Brajesh Thakur, the owner of the Muzaffarpur shelter home, was attacked with ink during a court appearance (PTI photo)
Sexual violence used as a form of punishment. Staff members hitting girls’ private parts. Wards essentially becoming lock-ups.
This was the “situation of terror” that prevailed at a shelter home in Muzaffarpur, Bihar, according to a audit conducted by the Mumbai-based Tata Institute of Social Sciences (Tiss).
It was this report by Tiss that blew the lid off the goings-on at the Muzaffarpur shelter, where police say 34 girls were raped or sexually abused.
The shelter home’s owner, Brajesh Thakur, is the prime accused in the case and is currently under arrest. The investigation of the case was handed over to the Central Bureau of Investigation after the Nitish Kumar government came under fire for going soft on Thakur. Nitish has denied those charges.
The Muzaffarpur shelter home rape scandal first came to light after police raided the home in the wake of the Bihar government receiving the Tiss report. While the audit has not yet been made public, India Today TV has managed to access the report.
The Mumbai-based Tata Institute of Social Sciences was tasked by the Bihar government to carry out an audit of all shelter homes in the state. Seen above is the part of the report detailing the goings-on at the Muzaffarpur shelter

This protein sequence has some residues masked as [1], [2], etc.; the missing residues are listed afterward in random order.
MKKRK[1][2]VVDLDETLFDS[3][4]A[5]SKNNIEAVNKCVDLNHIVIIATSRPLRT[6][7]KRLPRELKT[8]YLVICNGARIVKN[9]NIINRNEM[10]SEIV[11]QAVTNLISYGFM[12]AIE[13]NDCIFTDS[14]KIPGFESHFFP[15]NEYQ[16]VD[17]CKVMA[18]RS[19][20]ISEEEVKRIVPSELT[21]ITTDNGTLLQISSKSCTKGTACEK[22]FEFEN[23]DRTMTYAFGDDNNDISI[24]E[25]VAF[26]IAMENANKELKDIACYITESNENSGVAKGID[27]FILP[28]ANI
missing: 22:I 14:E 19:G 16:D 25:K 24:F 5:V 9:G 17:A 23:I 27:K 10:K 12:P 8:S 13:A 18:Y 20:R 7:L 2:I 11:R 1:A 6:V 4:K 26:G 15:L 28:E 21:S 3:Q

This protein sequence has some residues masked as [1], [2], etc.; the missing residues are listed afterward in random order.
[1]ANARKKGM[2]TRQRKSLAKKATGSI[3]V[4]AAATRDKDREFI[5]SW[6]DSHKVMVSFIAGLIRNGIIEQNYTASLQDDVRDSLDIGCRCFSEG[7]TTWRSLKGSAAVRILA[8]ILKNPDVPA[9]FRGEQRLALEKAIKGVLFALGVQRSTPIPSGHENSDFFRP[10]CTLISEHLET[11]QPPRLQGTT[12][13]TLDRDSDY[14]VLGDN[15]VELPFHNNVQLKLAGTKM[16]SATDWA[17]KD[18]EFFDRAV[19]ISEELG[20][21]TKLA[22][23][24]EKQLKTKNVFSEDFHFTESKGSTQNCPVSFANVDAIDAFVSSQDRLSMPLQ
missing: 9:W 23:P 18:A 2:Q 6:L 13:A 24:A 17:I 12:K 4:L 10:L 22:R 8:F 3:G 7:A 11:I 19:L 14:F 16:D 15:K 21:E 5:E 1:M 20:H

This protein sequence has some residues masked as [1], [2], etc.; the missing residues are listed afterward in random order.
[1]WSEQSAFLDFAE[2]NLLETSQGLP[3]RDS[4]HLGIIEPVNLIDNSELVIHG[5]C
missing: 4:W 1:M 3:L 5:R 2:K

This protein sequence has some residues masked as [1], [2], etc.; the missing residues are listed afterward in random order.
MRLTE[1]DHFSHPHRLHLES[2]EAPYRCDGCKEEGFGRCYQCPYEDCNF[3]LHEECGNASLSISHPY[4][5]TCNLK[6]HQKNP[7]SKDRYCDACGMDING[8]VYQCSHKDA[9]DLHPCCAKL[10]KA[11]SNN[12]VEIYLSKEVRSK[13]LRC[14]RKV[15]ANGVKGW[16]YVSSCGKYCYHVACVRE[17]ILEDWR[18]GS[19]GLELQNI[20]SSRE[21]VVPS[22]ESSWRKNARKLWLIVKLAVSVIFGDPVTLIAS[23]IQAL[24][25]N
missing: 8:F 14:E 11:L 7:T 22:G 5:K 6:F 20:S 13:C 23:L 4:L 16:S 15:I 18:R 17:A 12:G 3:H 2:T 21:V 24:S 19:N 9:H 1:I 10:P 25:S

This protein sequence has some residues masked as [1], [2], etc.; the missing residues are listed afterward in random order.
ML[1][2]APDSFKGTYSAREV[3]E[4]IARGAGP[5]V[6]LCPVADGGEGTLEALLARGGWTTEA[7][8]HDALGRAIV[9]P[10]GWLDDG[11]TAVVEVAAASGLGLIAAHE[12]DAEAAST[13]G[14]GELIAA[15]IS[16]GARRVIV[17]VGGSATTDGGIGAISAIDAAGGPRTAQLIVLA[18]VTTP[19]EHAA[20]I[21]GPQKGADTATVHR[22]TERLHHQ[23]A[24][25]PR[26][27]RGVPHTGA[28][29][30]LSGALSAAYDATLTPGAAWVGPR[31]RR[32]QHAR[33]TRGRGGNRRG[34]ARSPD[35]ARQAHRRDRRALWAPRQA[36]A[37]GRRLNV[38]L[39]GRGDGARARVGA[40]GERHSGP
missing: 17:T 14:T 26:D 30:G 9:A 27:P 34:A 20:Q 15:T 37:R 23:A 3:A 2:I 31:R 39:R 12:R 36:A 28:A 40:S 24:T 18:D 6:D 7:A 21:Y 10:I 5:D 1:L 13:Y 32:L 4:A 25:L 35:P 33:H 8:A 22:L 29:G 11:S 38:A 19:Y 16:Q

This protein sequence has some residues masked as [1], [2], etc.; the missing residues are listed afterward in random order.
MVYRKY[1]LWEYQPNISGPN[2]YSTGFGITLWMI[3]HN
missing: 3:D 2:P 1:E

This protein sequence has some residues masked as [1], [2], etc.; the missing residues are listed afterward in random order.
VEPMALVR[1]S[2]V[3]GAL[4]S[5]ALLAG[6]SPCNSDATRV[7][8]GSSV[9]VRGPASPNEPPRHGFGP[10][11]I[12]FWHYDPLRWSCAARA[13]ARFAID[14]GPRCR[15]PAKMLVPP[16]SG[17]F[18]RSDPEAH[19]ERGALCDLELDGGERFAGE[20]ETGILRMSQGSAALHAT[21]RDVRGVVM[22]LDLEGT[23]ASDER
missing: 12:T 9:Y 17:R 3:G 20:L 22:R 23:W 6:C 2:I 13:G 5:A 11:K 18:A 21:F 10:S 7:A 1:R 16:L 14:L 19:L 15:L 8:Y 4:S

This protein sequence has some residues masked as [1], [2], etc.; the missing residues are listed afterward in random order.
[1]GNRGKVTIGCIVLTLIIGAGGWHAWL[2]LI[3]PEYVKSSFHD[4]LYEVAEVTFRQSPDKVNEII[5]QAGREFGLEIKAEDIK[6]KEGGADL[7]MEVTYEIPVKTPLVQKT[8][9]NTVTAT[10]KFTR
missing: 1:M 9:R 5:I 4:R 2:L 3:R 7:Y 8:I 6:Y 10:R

The report, right at the outset, says that the Muzaffarupur shelter was run in a “highly questionable manner”. “Grave instances of violence took place at [the] shelter,” the report says.
The girls who stayed at the shelter home were “regularly” molested by the men employed as staff members. The men even used to enter the girls’ rooms “at odd hours and hit them on their private parts,” the report says.
Special Report | Muzaffarpur rape scandal: Hell comes home
Sexual violence was used as a form of “punishment” and in order to “discipline” the girls who were denied access to open areas and were kept locked-up in their wards, the report also says.
The girls were subjected to beatings when they asked to speak to their families, the report adds. Such was the “situation of terror [at the shelter home that the] girls who had yet not faced abuse learnt to remain silent.”
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